Some 150,000 Hargreaves Lansdown investors are in line for a slice of a £15 million tax rebate after it won a legal battle against HMRC over its loyalty discounts.
The UK’s biggest DIY platform has issued discounts on annual fund charges as rebates to customers for the past 15 years, but they were deemed taxable by HMRC from March 2013.
The discounts rebated some of the fees paid by investors on their funds, which advisers and investment platforms were given as commission.
This ‘trail commission’ was barred for new investments by financial rules that came into place at the start of 2013, but can still be charged on investments made before then.
Rebates of annual management charges – known as loyalty bonuses – were deemed taxable by HMRC from April 2013
The tax did not apply to loyalty bonuses paid into tax-efficient Isas, or self invested personal pensions, known as Sipps.
HMRC argued that loyalty bonuses were a form of income and should therefore be subject to a basic rate of income tax charge of 20 per cent rather than a refund to customers.
Hargreaves said this was not the case and the tax tribunal disagreed with HMRC and ruled in the investment platform’s favour.
The ruling will see money returned to investors, and remove the burden to declare these discounts on tax returns.
HMRC now has two months to appeal the ruling, which will mean that customers of all investment services providers, not just Hargreaves Lansdown, could also receive rebates on annual fund charges.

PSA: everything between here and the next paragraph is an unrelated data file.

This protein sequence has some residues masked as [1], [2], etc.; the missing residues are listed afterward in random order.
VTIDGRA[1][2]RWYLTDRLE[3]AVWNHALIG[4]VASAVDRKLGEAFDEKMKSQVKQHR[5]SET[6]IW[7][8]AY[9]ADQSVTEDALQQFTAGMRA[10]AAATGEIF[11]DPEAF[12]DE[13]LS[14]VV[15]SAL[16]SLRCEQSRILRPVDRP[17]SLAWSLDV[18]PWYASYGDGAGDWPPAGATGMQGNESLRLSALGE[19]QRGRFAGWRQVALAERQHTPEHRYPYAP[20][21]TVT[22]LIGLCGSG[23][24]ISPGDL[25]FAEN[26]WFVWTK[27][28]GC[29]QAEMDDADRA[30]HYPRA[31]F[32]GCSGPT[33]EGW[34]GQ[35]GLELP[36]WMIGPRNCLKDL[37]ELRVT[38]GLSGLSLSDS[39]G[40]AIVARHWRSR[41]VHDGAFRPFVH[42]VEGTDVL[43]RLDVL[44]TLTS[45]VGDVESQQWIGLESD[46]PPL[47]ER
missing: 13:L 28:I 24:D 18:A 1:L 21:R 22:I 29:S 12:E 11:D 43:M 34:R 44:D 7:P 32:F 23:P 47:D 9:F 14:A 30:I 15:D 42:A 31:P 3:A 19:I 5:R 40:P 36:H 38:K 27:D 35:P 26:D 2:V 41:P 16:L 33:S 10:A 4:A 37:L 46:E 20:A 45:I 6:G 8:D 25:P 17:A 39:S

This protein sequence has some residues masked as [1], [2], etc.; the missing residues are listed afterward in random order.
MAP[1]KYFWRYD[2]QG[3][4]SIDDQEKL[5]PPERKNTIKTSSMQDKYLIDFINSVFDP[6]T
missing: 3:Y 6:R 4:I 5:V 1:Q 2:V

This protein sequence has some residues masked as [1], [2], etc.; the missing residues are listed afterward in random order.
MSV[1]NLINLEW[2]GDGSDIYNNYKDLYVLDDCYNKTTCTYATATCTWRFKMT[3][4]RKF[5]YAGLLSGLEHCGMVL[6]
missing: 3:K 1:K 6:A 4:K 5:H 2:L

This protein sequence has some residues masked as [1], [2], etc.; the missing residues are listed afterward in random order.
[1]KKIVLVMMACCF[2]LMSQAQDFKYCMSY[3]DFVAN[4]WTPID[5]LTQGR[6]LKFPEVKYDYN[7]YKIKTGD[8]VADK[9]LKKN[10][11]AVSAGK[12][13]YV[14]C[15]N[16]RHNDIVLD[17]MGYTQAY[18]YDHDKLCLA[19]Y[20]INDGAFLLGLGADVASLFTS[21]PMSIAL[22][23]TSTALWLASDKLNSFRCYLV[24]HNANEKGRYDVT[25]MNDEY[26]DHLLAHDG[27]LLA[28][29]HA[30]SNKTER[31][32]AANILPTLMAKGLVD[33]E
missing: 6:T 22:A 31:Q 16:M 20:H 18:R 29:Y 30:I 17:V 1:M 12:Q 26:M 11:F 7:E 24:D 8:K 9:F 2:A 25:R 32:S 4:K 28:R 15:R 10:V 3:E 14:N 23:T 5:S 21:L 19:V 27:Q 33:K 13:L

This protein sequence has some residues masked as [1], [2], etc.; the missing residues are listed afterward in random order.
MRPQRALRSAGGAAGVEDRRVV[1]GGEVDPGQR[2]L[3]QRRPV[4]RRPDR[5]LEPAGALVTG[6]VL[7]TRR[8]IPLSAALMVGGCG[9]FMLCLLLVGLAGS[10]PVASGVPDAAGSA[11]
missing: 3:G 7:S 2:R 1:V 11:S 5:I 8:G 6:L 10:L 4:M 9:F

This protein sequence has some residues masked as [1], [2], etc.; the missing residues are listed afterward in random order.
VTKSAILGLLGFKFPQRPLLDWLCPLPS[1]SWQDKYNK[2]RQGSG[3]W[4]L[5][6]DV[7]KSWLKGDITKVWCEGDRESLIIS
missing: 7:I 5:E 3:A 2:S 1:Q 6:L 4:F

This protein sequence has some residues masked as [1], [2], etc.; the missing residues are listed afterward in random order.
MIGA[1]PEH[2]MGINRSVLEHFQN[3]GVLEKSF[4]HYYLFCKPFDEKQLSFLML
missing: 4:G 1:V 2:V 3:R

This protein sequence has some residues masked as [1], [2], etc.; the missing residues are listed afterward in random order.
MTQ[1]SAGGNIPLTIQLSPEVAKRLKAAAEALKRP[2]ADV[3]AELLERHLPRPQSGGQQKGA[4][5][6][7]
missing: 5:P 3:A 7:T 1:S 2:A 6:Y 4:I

What should HL investors do now?
Investors should do nothing yet, is the message from Hargreaves, because HMRC may appeal the decision.
So investors should continue treating loyalty bonuses as taxable.
The platform will continue to deduct 20 per cent from the loyalty bonuses until HMRC makes their position clear, adding it will write to clients who are affected as soon as it knows more.
Chris Hill, chief executive of Hargreaves Lansdown: ‘We saw the ‘discount tax’ which HMRC introduced in 2013 as unwarranted attack on private investors, so we launched a legal challenge, and I am delighted that the tax tribunal has supported our view.
‘The ruling will not only see money returned to investors, but will also simplify their tax affairs, as there will be no need to declare the loyalty bonus on their tax returns.
‘Furthermore, it is likely to benefit clients of all investment services providers who offer rebates on annual fund charges, not just clients of HL.
‘HMRC has the right to appeal, so the champagne is on ice for now.’